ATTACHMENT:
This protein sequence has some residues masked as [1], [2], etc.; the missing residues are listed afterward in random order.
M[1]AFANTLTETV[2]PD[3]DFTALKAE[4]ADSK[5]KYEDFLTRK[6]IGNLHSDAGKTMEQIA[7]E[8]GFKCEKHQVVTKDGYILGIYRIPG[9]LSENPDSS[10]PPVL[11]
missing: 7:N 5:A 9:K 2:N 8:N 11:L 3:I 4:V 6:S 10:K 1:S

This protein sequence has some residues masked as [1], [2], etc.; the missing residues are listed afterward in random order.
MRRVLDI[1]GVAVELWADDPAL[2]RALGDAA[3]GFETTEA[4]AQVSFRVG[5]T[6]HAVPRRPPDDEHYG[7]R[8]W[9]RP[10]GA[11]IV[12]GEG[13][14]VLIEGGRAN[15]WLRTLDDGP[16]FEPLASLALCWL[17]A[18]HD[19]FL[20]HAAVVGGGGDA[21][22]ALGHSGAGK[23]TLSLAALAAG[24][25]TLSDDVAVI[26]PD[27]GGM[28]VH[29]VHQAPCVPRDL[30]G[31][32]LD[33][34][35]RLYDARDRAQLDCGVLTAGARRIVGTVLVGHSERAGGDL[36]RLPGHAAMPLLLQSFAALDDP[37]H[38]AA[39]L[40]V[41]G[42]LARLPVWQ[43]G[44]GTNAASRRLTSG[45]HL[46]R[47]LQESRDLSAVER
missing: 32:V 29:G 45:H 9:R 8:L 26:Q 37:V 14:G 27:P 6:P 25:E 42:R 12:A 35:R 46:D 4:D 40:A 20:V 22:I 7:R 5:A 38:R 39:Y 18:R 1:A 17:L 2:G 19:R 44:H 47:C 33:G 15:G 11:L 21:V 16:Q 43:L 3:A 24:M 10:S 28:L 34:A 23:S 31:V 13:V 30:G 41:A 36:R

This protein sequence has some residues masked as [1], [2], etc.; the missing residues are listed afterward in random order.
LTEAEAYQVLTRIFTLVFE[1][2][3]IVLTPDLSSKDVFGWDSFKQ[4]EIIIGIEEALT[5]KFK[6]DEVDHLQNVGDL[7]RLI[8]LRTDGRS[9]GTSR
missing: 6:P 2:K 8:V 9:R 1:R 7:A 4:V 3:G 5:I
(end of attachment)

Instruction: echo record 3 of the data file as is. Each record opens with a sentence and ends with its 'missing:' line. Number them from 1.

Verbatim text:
This protein sequence has some residues masked as [1], [2], etc.; the missing residues are listed afterward in random order.
LTEAEAYQVLTRIFTLVFE[1][2][3]IVLTPDLSSKDVFGWDSFKQ[4]EIIIGIEEALT[5]KFK[6]DEVDHLQNVGDL[7]RLI[8]LRTDGRS[9]GTSR
missing: 6:P 2:K 8:V 9:R 1:R 7:A 4:V 3:G 5:I